Today, the lion’s share of plasma fractionation in the US is carried out by three companies: CSL Behring, Grifols and Baxalta (which was recently spun off from Baxter and has agreed to be purchased by Shire), and to a lesser extent by Kedrion, Biotest and Octapharma Plasma, which, collectively, operate close to 500 plasma-collection centers across the US. According to the latest data published by MRB, in 2013, the collective production of the largest plasma fractionators was nearly 42 million liters. By 2020, production is expected to reach nearly 47 million liters (with nameplate capacity of around 55 million liters). Demand for plasma is expected to grow from 2013 levels of around 36 million liters, to 50 million liters by 2020.
“Because of the inherent volatility in this market, products must be allocated, as needed, to help hospital and other treatment sites manage inventory fluctuations,” notes Poe of McKesson. “Many hospitals—which typically don’t have a regularly scheduled base of hemophilia patients—still need to keep 40–60 days of plasma inventory on hand at all times (in all assay sizes). But the cost to maintain an inventory of hemophilia therapies is very high, so keeping that much inventory on hand poses risks, in terms of potential wasted costs and expiration issues related to the limited shelf life of the product.” He continues, “Nonetheless, they must have these lifesaving products on hand, to support surgeries and patients with hemophilia who may show up at any time.”
Because of the small size of the overall plasma-production infrastructure, and the volatile nature of demand, specialty distributors play a big part in ensuring access to not just individual patients, but to hospitals, outpatient clinics and physicians’ offices. “Appropriate allocation of products among facilities is essential, yet remains challenging due to the various discrete entities that regulate plasma around the world,” says Herson of ASD Healthcare.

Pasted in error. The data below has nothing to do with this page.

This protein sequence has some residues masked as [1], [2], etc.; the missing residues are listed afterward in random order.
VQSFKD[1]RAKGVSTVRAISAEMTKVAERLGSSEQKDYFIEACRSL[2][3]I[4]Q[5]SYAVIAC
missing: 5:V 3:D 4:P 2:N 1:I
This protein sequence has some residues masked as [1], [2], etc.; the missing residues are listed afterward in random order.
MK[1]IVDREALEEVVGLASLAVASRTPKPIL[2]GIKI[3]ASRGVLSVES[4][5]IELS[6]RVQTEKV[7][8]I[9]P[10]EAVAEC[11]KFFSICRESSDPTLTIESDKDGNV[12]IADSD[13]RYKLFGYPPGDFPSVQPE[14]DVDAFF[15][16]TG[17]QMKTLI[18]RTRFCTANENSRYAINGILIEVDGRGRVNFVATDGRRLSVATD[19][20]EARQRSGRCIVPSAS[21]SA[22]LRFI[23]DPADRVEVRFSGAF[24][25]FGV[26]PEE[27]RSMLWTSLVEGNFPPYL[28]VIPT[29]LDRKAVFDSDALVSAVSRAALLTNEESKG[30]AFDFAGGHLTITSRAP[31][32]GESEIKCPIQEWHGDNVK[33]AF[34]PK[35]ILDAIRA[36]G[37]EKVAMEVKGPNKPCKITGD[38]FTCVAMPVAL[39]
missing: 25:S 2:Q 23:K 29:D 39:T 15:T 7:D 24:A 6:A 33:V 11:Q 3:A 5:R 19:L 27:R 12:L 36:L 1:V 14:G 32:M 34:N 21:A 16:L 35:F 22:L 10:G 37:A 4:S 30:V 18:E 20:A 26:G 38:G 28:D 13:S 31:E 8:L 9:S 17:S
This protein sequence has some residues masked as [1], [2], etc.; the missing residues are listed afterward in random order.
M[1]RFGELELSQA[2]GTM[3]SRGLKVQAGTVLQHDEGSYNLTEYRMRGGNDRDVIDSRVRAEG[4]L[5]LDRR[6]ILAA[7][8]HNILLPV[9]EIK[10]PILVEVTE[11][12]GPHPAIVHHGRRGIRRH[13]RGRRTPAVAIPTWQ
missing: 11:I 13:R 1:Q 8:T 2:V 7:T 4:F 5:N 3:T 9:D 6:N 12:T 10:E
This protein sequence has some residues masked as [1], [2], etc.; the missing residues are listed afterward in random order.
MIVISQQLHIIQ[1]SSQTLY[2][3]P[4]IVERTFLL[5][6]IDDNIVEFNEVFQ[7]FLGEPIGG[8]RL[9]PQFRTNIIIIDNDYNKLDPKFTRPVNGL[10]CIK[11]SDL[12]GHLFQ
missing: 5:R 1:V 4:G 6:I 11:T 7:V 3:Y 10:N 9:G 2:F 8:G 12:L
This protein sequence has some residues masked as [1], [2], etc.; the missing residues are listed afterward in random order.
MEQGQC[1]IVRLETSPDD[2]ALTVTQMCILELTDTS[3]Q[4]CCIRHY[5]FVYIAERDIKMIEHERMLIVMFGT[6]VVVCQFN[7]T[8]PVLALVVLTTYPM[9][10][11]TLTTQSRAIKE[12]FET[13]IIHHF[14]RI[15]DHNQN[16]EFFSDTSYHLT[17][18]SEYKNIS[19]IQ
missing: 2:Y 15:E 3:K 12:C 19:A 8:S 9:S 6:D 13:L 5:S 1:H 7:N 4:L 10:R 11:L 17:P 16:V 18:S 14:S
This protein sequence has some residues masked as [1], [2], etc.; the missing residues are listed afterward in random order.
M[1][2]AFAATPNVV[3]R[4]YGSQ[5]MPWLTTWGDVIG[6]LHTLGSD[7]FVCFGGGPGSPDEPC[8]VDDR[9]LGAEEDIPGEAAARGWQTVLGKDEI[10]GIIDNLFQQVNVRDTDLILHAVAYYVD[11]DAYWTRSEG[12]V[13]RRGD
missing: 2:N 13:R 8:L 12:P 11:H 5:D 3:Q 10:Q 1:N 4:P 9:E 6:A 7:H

“Advocacy groups have noted that only about a third of pharmacy and therapeutics committees had developed locally defined protocols for prioritizing IVIG indications, which essentially means more than 100 different protocols exist across the nation,” says Herson. To rectify this, ASD Healthcare has sponsored an advisory board comprised of globally recognized specialists across multiple medical disciplines. The advisory board has created a set of guidelines that aim to build consensus—across the country and at any facility or provider level—for IVIG prioritization, especially in event of supply disruption.
McKesson, through its consignment program, is able to help healthcare facilities reduce risk by providing a certain amount of hemophilia therapies to the hospital. “They don’t pay for it until they actually use it. We partner with each facility to manage their consignment inventory, and we swap out these products on a regular basis, typically staying six to nine months ahead of the expiration dates.”
Repro Med Systems’ infusion pump for subcutaneous immunoglobulin.
The rise of recombinant factors
“To obtain enough raw materials for the commercial-scale production of plasma products, millions of liters of plasma must be collected annually from donors,” adds Robert of MRB. By way of example, one liter of plasma is required to produce just 4.5 grams of IVIG and 150–180 international units of coagulation factor VIII.
“One patient with hemophilia may require up to 1,200 plasma donations to produce one year’s supply of factor products—and that’s just one patient’s need,” adds Herson of ASD Healthcare. “When you consider the global need, it creates a completely new perspective on demand.”